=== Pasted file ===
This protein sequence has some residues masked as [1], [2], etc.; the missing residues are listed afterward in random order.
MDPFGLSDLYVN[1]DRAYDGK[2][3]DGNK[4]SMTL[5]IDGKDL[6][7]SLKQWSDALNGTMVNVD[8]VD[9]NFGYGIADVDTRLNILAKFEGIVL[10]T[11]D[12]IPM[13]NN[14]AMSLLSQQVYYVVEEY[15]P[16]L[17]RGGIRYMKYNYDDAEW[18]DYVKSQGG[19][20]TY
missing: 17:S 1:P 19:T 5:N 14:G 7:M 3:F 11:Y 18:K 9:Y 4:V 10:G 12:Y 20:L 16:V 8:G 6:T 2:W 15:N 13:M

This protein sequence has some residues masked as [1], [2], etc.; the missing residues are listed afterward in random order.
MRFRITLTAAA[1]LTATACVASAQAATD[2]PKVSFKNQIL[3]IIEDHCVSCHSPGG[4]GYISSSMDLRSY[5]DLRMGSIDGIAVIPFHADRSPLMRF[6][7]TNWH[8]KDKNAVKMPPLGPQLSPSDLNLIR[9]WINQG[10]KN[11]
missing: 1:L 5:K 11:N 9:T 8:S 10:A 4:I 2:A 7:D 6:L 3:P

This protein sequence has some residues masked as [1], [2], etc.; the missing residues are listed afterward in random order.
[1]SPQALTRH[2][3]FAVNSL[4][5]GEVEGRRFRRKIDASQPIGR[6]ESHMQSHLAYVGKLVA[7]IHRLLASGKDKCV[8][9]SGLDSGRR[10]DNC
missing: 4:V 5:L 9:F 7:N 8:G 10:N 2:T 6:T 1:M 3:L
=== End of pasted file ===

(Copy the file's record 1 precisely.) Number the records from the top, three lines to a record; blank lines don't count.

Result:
This protein sequence has some residues masked as [1], [2], etc.; the missing residues are listed afterward in random order.
MDPFGLSDLYVN[1]DRAYDGK[2][3]DGNK[4]SMTL[5]IDGKDL[6][7]SLKQWSDALNGTMVNVD[8]VD[9]NFGYGIADVDTRLNILAKFEGIVL[10]T[11]D[12]IPM[13]NN[14]AMSLLSQQVYYVVEEY[15]P[16]L[17]RGGIRYMKYNYDDAEW[18]DYVKSQGG[19][20]TY
missing: 17:S 1:P 19:T 5:N 14:G 7:M 3:F 11:Y 18:K 9:Y 4:V 10:G 12:Y 20:L 16:V 8:G 6:T 2:W 15:N 13:M